Like many car clubs across the land, Old Memories likes to keep the lowrider tradition alive by teaching the younger generations the ways of the lowrider lifestyle. Lowrider family traditions have been around since the evolution of the lowrider. The tradition usually begins when the family starts building their project car in the garage or backyard. The kids help out by handing Dad the tools or cleaning the parts for his project. This is also where they get the skills and confidence to start working on their own projects. From model cars on up, they start working on the pedal cars or lowrider bikes. In most cases the kids grow up to build custom lowriders that hit the streets with the same family values, which are then passed along to their kids and so on.
We met up with a few family members from Old Memories. First we sat down and talked to the president of the SoCal chapter, Felipe Calvillo. Felipe owns a fully restored ’51 Chevy Suburban that was built in a year and a half with help from his wife and two daughters. Felipe’s oldest daughter, Katie, owns a ’71 Schwinn Fair Lady bike, which was put together after her dad and younger sister, Amanda, influenced her to build something to show when they hit the car shows. Amanda has a ’63 Schwinn Hornet that she decided to build after she attended a few car shows with her dad and saw that other kids displayed their own lowrider bikes too. She decided to build a bike with the lowrider influence but kept a little bit of the original beauty that the older Schwinns have.
Paul Roa’s ’46 Chevy was purchased from Joe Epstein 15 years ago before he got married and began raising his kids. Back then the car was missing the engine, transmission, interior, and all the glass. Some of his friends thought he was crazy for purchasing the car that way but, like everything in his life, he knew there was hope for the car, it was just going to take more time than what he had anticipated. Now the car is one of the cleanest ’46 Black Chevys in SoCal, with a few thousand dollars in collectable accessories that were added on to increase the value of the bomb to over $15,000. Paul’s knowledge of classic accessories was passed onto his son, Daniel, better known as “Capitan” in the lowrider family scene. Capitan is only 7 years old, but his knowledge of classic accessories extends to that of a 20 year old. He started building a ’50 pedal car, “My Brother’s Dream,” which was purchased through the Recycler for $40. The project started after his little brother passed away and is being built in memory of him. Capitan follows his dad to all the swap meets and car shows and keeps a lookout for accessories he can buy for his pedal car. The two-tone Candy Red paintjob is accessorized with a custom siren, lights, compass, thermometer, and a traffic light viewer. Just like his dad, he is the founder and president of the Old Memories Pedal Car and Bike Club.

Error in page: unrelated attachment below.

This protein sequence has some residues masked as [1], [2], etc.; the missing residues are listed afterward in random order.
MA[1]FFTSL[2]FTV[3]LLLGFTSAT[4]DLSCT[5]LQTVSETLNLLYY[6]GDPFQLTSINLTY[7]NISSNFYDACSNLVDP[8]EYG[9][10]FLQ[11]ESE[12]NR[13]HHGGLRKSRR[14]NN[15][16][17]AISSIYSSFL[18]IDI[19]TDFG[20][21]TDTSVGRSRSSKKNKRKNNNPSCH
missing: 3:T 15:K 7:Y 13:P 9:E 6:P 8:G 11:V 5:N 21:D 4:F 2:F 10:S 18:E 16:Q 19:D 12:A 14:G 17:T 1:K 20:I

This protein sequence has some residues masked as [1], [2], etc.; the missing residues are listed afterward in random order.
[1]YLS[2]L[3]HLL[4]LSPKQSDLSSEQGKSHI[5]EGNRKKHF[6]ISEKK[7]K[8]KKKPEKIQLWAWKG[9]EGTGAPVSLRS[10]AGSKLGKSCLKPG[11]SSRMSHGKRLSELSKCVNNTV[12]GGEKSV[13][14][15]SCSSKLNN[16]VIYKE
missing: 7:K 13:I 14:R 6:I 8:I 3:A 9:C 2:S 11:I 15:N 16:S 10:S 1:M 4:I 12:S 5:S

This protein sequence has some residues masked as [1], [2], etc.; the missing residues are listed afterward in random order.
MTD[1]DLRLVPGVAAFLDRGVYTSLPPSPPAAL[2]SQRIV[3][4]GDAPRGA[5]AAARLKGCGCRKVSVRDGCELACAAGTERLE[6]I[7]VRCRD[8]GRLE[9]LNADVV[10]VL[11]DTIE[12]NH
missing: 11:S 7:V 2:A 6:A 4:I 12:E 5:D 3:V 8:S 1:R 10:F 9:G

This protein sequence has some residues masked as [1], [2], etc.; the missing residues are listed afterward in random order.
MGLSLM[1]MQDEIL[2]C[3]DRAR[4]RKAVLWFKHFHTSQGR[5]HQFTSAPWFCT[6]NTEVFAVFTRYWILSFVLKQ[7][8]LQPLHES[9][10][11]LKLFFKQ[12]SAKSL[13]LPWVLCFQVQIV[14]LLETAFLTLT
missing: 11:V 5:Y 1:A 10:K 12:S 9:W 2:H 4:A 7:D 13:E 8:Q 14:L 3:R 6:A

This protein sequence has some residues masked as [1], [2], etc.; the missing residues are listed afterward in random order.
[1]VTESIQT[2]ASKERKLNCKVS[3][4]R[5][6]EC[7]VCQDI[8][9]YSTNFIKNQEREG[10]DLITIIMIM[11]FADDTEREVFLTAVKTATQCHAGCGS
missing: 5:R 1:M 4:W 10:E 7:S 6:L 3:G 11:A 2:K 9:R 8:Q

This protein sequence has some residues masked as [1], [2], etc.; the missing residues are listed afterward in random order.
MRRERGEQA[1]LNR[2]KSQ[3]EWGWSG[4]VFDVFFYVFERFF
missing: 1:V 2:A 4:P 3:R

Ruben Cantoran’s love for lowriders started when he was in junior high and his brother-in-law gave him a ride to a graduation party in his ’54 bomb. After that day he knew that one day he would build a bomb too. His passion for lowriders and bombs grew over time. He soon found and purchased a ’50 Chevy Fleetline. The bomb took over two years to complete to Ruben’s liking. With over $20,000 invested into the project, the Chevy was hooked up with an air suspension system and a custom mint paintjob. His passion for cars was also handed down to his son, Junior, who also likes custom bombs. Junior fell in love with a ’50s pedal car that was painted to match his dad’s car. Besides playing with his Thomas the Train toys, Junior likes to help his dad clean the hard-to-get places on the ’50 bomb while his dad takes care of the details that are too high for Junior to reach.
The Old Memories Car Club has been around for decades. Their classic-styled bombs are built to look like you’re living back in the ’40s or the ’50s. They have set goals and standards for all since their beginnings. Let it be known that they are also a classic example for other families whose hobbies include lowriding. With the new generation building award-winning pedal cars and lowrider bikes, there’s no telling what the future has in store for the lowrider community when they’re old enough to build the bigger bombs-an Old Memories tradition.